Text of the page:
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Interview with an STTC graduate

Interview with an STTC graduate
May 30, 2019 Susan Oxley

Justin is one of four male graduates fortunate to have been awarded the Solidarity full scholarship to continue advanced studies in Nairobi at Tangaza University. Justin is from Tombura State, 185 kilometers north of Yambio. He is married with nine children, the youngest of which he has never seen, since his wife was pregnant just as he was leaving for Kenya.

Justin graduated from Solidarity Teacher Training College in November 2016. He then left in July 2017 to Nairobi and is studying education with a major in mathematics for primary/secondary level. His classes include computers, database, advanced Basic programming, mathematics, analytical geometry, foundational mathematics, environmental studies, curriculum study, health science, management, communication skills, and many others. His favorite subjects are math and computers. He has completed his second year and will graduate in 2021.

My first impressions were that Nairobi is so far from South Sudan. [here, Justin means that Nairobi is way more advanced than South Sudan.] It is extra far… in terms of every aspect of social life. My eyes were opened. Nairobi people are hardworking and busy people. They are trying to improve themselves, but when I arrived in Juba this time as I was returning, I was asking myself where are we heading to? When you are learning in a different country, you have to really cope with learning their ways and their culture. In that way, I am feeling very okay because I have made many new friends, even though it is Kenya.

A typical day for me starts at 6 a.m. with prayer with the De LaSalle Brothers with whom I live. A quick breakfast followed by a 20-minute walk brings me and my colleagues to the college, where classes begin at 8:30 a.m. and run to 5:30 pm with a break for lunch. We hurry home to shower, do a few personal chores, pray again, eat supper, and then study. I often study until 2 a.m. in an effort to cover all my written assignments, homework and catch up on the large amount of required reading. Sometimes I am really tired.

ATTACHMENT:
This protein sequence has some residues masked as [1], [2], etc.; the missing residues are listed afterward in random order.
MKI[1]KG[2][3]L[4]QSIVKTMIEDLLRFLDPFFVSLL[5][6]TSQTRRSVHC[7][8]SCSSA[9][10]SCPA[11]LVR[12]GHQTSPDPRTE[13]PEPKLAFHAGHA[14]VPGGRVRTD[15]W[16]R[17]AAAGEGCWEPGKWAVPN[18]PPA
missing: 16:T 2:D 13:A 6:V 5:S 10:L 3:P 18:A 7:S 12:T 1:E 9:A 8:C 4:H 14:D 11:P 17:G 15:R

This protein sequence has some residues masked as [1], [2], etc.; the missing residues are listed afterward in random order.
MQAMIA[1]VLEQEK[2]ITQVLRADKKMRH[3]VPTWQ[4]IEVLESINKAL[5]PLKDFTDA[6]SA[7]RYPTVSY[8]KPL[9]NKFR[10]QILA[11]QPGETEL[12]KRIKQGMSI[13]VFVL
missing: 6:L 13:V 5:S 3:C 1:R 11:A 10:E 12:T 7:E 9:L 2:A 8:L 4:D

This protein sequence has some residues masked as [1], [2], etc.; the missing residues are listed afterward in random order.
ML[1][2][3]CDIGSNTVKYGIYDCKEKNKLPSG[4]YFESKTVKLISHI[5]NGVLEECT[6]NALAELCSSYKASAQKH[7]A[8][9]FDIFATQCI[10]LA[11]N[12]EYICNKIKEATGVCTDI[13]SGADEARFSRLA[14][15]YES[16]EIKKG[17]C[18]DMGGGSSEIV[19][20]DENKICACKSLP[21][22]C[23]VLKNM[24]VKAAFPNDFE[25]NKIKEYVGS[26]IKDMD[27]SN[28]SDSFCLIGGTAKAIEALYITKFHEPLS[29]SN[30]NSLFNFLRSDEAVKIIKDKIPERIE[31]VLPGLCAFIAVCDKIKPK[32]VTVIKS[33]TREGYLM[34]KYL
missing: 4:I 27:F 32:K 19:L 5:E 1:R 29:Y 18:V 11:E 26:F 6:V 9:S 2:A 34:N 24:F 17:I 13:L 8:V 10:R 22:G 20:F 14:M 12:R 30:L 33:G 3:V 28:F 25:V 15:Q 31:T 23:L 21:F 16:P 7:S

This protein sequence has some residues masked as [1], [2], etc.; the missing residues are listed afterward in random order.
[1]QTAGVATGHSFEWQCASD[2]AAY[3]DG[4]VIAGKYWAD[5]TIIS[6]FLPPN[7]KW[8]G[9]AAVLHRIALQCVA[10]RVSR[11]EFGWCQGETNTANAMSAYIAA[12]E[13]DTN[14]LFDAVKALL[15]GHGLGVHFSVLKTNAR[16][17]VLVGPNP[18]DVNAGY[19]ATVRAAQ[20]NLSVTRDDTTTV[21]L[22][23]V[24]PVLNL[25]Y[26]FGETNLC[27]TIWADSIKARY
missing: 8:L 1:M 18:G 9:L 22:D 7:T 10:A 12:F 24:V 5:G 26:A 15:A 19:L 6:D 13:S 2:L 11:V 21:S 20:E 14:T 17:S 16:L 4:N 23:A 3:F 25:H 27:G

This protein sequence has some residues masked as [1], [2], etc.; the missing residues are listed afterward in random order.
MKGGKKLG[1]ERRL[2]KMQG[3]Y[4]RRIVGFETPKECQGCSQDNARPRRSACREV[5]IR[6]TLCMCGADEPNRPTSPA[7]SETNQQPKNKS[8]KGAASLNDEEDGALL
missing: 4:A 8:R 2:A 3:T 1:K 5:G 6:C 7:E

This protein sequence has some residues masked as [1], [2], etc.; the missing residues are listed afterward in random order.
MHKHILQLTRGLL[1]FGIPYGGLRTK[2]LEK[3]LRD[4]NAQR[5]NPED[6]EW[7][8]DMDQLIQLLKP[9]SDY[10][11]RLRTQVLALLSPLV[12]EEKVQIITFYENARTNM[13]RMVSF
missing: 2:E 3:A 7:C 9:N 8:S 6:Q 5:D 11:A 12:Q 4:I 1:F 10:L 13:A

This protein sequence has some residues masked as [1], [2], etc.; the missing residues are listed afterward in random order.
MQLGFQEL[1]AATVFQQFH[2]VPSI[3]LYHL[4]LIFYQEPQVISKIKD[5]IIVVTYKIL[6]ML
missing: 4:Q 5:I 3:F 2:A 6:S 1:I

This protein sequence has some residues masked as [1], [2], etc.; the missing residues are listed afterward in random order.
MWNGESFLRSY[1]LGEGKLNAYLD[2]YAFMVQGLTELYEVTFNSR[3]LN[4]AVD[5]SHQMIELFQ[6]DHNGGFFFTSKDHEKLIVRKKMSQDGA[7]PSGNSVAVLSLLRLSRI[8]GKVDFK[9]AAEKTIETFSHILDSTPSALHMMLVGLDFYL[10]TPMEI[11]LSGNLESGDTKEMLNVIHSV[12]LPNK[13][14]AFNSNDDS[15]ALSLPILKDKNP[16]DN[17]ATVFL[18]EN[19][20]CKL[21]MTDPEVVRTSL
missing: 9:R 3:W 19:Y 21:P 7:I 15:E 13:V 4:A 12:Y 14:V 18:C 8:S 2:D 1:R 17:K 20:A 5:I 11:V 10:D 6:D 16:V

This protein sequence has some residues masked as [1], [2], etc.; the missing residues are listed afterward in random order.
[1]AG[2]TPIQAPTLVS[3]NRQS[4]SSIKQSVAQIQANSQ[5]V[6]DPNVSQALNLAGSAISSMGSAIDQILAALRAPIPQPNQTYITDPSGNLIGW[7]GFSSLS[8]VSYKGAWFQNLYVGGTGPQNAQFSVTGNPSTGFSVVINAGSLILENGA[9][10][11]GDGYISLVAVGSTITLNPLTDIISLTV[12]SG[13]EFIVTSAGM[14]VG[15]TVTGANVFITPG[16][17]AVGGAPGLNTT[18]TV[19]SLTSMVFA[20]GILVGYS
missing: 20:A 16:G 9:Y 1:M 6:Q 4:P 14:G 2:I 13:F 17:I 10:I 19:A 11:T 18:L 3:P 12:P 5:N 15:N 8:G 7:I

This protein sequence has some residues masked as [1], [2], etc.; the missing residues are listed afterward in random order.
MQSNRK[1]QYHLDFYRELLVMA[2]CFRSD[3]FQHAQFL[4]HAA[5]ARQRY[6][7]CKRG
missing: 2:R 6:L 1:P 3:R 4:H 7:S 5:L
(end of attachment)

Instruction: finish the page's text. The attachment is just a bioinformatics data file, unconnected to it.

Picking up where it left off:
We play sports in our free time with our colleagues or go to the market or shopping malls. I am an active member in the Catholic Church and I lead the choir with music. In fact, they were crying when I left just now because they didn’t know who would lead the music and singing.

For me, the most difficult is missing my family. Our youngest was born when I left for Kenya because my wife was pregnant at that time. By the time I return after my studies, my oldest will be in eighth grade. My home of Tombura has a special problem since there is no communication. So I am forced to go through a third person to communicate…

I think Tangaza University is unique because it has a lot of facilities. Everything is in order and the library is really great. As I looked around I thought: There are so many books in the library and I thought this must be what makes our tutors become the professors and doctors. This is what builds up the country leaders.

What I learned at Solidarity that helped me was the scheme and lesson plan development. In fact, I discovered that they teach the exact same concepts at Tangaza that we learned at STTC, so in this aspect we were equal with our Kenyan colleagues on this subject. I was also very well equipped for speaking in front of the class, as in STTC this was a major part of the training, and I did not have any shyness or hesitation when I had to stand in front of the class… Our professors were surprised how well we could present in classes. We were even better than the Kenyan students.

When I first came to STTC, I had a little knowledge. I was only familiar with the people of the Zande culture, but in the STTC I expanded my horizons, and all these other ethnic groups are now my friends. I see them as my brothers and sisters in one country. In terms of knowledge of topics I really filled my brain with so many new things in STTC. My first thought when I entered was that I was the only one in my family with any type of education. So I thought I would just finish here and go to support my family. But fortunately, I have this opportunity which makes me VERY, VERY happy. My life will never be the same after this experience. I really hope to be able to help Solidarity when I finish.

Justin gave a short talk to the current STTC students, and some of the quotes are below.

You have chosen the right place. Take this time seriously. You are the people who will transform this country.

Use the books. If you don’t read there is no way you can pass. Whatever you get in class, use it fully. Don’t waste time.

When I first went to Kenya, that is when I realized I was blind. However, after talking with so many others and sharing, my eyes were opened. This means that we need to rely upon one another to make each of us stronger. Unity will build ourselves and our country.

Story and photo by Gabe Hurrish, Maryknoll Lay Missioner

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